A little known fact is that all disposable diapers packages have instructions that tell you that you really are supposed to remove the poop from your disposable diapers and flush it down the toilet before throwing your diaper away (rather than putting the poop with the diaper in the garbage, as 99.99% of all disposable diapers do).  Poop belongs in the sewage system, not the garbage dump, where human waste can create public health issues.  Also, you know those disposable diapers aren't going anywhere for millions and gazillions of years, maybe forever.  Some folks think the environmental impact of disposables versus cloth is a wash.  If you take a few simple steps (for example: don't use several extra rinses, use cold/warm water instead of hot, occasionally line-dry, purchase some used diapers, use diapers for multiple children, resell your diapers), I think you can be pretty sure you are leaving a smaller footprint by using cloth diapers.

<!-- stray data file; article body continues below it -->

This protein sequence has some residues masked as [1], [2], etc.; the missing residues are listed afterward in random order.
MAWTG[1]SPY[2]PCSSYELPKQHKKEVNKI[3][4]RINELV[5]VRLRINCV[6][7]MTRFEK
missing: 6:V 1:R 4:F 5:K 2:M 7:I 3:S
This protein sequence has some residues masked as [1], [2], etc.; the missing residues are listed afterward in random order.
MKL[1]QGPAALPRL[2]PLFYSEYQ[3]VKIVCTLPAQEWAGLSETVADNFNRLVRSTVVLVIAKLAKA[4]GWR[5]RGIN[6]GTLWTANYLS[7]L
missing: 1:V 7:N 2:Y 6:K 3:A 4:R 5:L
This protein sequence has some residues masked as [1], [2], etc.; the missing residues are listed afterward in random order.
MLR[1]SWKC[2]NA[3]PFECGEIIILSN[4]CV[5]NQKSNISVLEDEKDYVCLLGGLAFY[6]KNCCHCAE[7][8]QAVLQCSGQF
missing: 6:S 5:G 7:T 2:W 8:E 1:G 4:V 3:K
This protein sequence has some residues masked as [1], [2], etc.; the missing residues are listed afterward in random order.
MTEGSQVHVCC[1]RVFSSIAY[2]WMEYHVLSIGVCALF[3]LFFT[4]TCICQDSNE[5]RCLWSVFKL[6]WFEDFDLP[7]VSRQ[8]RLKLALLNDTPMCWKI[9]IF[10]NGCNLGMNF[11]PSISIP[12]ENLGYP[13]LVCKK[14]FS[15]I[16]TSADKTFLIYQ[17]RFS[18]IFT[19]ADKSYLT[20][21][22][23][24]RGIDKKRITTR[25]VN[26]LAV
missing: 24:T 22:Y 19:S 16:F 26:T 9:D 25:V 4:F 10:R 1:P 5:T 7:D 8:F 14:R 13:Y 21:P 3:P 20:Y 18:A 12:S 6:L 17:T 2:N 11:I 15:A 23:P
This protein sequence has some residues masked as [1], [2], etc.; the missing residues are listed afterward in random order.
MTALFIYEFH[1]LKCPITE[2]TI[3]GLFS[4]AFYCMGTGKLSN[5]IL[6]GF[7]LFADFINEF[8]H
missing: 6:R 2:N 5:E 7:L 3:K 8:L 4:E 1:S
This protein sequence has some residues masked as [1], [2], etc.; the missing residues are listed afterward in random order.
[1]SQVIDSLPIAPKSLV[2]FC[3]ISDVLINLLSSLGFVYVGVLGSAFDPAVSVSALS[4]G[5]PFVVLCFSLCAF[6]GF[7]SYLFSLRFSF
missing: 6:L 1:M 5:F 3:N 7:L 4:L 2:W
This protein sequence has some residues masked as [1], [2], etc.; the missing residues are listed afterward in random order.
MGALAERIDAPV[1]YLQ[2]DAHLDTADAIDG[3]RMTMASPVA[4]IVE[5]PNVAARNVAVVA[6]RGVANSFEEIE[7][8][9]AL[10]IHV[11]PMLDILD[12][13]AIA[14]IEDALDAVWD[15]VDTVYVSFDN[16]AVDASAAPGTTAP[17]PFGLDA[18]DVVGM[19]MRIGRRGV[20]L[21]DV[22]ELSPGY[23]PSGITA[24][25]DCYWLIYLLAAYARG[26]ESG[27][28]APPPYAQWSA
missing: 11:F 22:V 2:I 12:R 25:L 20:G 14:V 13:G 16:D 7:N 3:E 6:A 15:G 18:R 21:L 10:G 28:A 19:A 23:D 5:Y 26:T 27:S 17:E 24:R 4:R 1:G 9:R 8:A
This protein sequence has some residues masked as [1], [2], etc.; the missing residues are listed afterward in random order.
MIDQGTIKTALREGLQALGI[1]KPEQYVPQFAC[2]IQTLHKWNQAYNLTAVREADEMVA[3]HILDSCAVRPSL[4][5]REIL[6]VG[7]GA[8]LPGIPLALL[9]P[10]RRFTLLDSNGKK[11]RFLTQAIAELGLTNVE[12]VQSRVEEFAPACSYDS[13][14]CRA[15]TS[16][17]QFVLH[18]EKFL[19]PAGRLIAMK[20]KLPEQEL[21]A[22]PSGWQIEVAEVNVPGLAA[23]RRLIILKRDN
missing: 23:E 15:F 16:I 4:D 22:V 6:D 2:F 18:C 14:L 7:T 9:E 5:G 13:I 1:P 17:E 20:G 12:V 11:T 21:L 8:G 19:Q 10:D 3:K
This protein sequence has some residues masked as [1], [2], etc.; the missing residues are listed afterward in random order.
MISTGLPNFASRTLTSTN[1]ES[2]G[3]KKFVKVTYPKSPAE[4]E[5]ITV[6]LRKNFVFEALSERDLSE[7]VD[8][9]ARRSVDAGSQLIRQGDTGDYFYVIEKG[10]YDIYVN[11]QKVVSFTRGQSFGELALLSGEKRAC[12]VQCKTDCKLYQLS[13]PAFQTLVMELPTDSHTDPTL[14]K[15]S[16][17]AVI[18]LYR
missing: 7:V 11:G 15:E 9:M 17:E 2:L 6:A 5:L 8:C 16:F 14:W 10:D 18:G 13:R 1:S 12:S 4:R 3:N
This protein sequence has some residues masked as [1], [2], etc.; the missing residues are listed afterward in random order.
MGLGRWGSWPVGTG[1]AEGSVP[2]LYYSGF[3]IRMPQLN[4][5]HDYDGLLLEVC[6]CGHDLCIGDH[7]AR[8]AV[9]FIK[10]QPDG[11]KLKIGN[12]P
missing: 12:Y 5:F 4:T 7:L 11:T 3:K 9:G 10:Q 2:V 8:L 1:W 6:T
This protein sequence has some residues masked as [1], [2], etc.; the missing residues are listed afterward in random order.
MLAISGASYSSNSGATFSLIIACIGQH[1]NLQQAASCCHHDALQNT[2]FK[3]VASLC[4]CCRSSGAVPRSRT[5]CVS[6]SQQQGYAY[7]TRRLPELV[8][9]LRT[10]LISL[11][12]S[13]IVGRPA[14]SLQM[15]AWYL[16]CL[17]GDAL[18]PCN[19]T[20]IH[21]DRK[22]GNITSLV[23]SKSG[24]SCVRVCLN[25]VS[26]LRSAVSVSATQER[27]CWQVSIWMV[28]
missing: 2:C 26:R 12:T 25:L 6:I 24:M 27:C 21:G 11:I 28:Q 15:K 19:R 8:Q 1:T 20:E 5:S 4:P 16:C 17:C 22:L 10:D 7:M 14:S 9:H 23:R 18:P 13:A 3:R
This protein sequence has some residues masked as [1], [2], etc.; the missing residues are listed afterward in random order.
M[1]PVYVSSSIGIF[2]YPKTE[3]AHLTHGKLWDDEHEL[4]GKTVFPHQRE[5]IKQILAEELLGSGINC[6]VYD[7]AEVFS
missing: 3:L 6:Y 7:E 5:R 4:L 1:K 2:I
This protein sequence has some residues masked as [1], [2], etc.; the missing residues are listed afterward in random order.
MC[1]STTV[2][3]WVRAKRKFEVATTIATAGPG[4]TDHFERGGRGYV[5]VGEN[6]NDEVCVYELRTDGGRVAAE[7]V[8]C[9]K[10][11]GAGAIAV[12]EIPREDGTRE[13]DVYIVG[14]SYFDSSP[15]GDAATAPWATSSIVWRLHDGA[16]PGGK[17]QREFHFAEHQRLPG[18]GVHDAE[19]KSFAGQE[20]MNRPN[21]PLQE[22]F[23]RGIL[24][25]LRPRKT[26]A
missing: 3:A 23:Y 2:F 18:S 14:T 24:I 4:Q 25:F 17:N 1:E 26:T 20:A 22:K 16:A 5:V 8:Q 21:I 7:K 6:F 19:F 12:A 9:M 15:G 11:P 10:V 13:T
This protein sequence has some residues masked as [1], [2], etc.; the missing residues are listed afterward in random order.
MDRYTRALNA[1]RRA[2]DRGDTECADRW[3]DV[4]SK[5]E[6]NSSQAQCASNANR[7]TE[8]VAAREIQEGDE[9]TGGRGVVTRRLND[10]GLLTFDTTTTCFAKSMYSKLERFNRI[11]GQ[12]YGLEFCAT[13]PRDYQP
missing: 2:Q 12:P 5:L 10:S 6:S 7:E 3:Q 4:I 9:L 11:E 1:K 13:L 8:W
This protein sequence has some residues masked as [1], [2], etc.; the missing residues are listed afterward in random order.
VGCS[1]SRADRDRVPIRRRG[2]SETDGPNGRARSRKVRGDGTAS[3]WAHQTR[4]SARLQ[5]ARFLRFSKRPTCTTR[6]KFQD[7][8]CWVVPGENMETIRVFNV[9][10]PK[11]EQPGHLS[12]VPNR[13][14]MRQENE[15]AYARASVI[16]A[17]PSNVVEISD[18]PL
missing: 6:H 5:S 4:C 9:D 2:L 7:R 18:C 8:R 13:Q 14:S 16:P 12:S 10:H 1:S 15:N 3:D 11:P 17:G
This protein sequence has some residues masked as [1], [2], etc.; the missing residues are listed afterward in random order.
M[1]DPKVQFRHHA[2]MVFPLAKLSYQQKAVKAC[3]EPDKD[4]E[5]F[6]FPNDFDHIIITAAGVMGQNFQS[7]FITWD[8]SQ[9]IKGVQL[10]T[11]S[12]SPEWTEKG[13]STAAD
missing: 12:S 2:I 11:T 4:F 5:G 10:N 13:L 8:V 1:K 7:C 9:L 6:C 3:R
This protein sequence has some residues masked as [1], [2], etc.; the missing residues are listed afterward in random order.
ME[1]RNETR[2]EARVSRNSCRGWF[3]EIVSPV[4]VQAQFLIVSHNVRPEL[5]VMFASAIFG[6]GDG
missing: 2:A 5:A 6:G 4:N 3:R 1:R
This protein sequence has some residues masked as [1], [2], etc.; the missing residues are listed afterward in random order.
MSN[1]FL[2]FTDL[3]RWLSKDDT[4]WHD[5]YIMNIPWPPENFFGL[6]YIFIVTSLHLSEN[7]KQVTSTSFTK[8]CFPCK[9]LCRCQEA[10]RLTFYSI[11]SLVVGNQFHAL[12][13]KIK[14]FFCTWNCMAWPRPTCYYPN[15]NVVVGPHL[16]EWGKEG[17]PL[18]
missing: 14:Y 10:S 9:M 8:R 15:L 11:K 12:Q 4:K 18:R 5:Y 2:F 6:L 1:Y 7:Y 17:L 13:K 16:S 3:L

7. Does your baby leak through her nighttime disposable diaper practically every night?  
Dealing with leaky diapers at night can drive you crazy, especially when you are already sleep-deprived.  I co-sleep with my babies, so they nurse (and pee) A LOT at night.  I tried nighttime disposables (so expensive!), 2 disposable diapers (one on top of the other), changing diapers during the night -- nothing worked consistently until. . . cloth diapers!  You have so many more options with cloth.  I found a solution that worked for me, and now we enjoy dry nights every night.

8. Do you own a washing machine?